Native species found in this area are lilly pilly, Illawarra plum and brush cherry trees (Plan of Management for the Budjong Creek Catchment, 1993).
|1817||Land grant of 1,000 acres to Robert Jenkins, called Berkeley Estate|
|1822||Robert Jenkins died aged 45 years after falling from his horse|
Berkeley Mansion was built and was home to the Jenkins family
|1858||First Berkeley Public School opened|
|1862||Church of England church and burial grounds established on one acre of ground donated by W W Jenkins. Known today as Pioneer Cemetery|
|1884||William Jenkins, son of Robert, died aged 66 years|
|1887||Berkeley dairymen opened a co-operative factory to process their cream into butter|
|1889||Berkeley coke ovens began operations and employed 40 men|
|1890||Berkeley Estate subdivided|
|1895||Salt industry established on Gooseberry Island|
|1903||School of Arts opened|
|1917||Berkeley Public School relocated to the junction of Flagstaff and Berkeley Roads|
|1926||The Illawarra Coastal Fishing Company was formed with a depot located at Berkeley|
|1940||Berkeley Mansion was demolished|
|1951||The Berkeley Migrant Hostel was built by the Commonwealth Government to accommodate 2800 people|
|1954||The Migrant Hostel opened with an intake of British migrants|
|1957||Berkeley High School opened|
|1962||Berkeley South School opened|
|1967||The Migrant Hostel was closed and all residents were moved|
|1989||Neighbourhood Centre upgraded|
|1992||The Budjong Creek landscape group was formed to protect the remaining pockets of rainforest and native plants that still grow in the area|
|1995||The Nan Tien Temple opened in October|
|2005||Winnima Way resurfaced and repairs to kerbs and footpaths carried out|
Integral Energy removed Hills Fig trees from footpaths along Northcliffe Drive (Illawarra Index)
|2008||Notorious Northcliffe Drive pedestrian crossing at Bristol and Sussex Streets received a $240,000 upgrade (Illawarra Index)|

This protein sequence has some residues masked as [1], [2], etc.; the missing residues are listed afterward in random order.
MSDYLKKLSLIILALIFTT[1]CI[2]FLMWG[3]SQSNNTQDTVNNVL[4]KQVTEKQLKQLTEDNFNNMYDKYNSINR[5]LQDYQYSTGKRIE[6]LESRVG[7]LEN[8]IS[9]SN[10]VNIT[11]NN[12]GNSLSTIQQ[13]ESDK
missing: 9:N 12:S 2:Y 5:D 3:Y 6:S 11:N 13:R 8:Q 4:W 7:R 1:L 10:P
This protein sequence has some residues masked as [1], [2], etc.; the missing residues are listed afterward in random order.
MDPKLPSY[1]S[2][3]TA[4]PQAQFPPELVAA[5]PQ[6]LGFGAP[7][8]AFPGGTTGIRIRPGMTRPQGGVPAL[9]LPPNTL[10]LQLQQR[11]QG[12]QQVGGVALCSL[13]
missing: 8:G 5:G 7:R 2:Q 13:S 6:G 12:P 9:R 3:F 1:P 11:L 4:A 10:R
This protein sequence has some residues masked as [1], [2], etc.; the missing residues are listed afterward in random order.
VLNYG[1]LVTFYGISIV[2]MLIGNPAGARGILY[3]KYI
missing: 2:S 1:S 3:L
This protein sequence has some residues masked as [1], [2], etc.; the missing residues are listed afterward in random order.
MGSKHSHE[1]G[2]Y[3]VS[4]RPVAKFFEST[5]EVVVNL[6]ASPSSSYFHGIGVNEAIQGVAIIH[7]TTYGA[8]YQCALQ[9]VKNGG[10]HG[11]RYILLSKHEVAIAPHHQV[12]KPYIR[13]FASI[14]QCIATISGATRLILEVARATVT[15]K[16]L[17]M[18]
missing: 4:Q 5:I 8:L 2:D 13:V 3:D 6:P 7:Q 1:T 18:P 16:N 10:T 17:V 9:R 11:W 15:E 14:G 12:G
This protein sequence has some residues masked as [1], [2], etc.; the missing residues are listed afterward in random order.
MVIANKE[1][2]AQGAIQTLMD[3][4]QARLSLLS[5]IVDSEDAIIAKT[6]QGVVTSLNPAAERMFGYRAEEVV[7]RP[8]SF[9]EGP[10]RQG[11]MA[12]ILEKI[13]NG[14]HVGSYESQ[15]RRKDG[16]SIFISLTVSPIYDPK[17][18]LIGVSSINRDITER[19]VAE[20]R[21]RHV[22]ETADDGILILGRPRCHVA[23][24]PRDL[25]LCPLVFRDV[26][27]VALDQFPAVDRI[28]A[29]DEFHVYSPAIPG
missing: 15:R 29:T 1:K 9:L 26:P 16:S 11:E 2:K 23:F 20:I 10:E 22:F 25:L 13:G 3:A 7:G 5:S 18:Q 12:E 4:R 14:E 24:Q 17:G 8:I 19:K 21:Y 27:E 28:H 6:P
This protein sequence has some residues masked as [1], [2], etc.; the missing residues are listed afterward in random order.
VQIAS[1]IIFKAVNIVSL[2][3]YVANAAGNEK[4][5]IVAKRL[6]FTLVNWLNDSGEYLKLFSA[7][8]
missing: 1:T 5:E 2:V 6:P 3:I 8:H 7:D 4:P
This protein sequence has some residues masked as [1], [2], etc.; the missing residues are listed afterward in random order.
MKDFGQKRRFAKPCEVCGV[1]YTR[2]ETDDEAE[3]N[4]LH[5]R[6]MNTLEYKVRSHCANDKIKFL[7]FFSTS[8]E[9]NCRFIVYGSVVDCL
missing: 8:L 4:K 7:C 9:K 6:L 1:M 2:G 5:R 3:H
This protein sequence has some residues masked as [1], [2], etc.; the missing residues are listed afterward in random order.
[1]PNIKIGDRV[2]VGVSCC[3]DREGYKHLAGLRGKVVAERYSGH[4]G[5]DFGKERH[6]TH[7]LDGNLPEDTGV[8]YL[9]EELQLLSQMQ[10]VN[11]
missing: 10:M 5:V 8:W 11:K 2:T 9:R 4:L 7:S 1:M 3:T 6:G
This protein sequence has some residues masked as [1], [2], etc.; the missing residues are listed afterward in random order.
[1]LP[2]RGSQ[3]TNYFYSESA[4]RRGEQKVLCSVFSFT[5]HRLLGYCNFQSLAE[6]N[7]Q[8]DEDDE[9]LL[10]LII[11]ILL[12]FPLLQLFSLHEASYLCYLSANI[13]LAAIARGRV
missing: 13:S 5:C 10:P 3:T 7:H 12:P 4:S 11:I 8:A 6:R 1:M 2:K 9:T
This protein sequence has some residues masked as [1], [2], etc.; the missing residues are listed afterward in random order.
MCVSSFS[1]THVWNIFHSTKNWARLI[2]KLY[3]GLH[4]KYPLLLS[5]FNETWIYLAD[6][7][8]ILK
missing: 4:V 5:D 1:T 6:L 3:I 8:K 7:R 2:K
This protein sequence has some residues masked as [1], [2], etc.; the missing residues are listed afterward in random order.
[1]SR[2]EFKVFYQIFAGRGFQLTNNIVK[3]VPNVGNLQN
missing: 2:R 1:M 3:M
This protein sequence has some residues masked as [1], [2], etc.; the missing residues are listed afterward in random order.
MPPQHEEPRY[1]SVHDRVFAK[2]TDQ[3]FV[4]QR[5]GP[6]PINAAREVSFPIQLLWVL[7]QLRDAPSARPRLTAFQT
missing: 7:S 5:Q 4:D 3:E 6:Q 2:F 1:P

|2010||Major refurbishment of Berkeley Hotel|
|2015||Nan Tien Institute officially opened on 1 March by then-Prime Minister Tony Abbott. This tertiary education facility on the western side of the M1 Motorway is connected with Nan Tien Temple via a wide footbridge over the motorway.|
|2016||Berkeley Community Centre reopens on 27 February after a major refurbishment by Wollongong City Council|
Barwick, Kathleen H., Berkeley and surrounding districts glimpses into the past and present Illawarra. Paddington, NSW Kathleen H. Barwick-Hooke, c1988.
Barwick, Kathleen H, History of Berkeley, New South Wales, 2nd ed., Wollongong, NSW: Illawarra Historical Society, 1978.
Illawarra Mercury, Wollongong, NSW: Illawarra Newspapers Holdings, 1856-
Mitchell, Winifred and Sherington, Geoffrey, Growing up in the Illawarra: a social history 1834-1984, Wollongong, NSW: University of Wollongong, c1984.
Place names of the Wollongong Region, Wollongong: Wollongong City Council, 2008.
Quality Environmental Management, Plan of management for the Budjong Creek Catchment Berkeley, [Berkeley]: Berkeley Development Association Inc., 1993.
Smith, Barry, Nan Tien Temple: paradise of the southern hemisphere, Balmain, NSW: Rala International in association with International Buddhist Association of Australia, 1995.
Top image: Berkeley Hostel. See image details on our catalogue.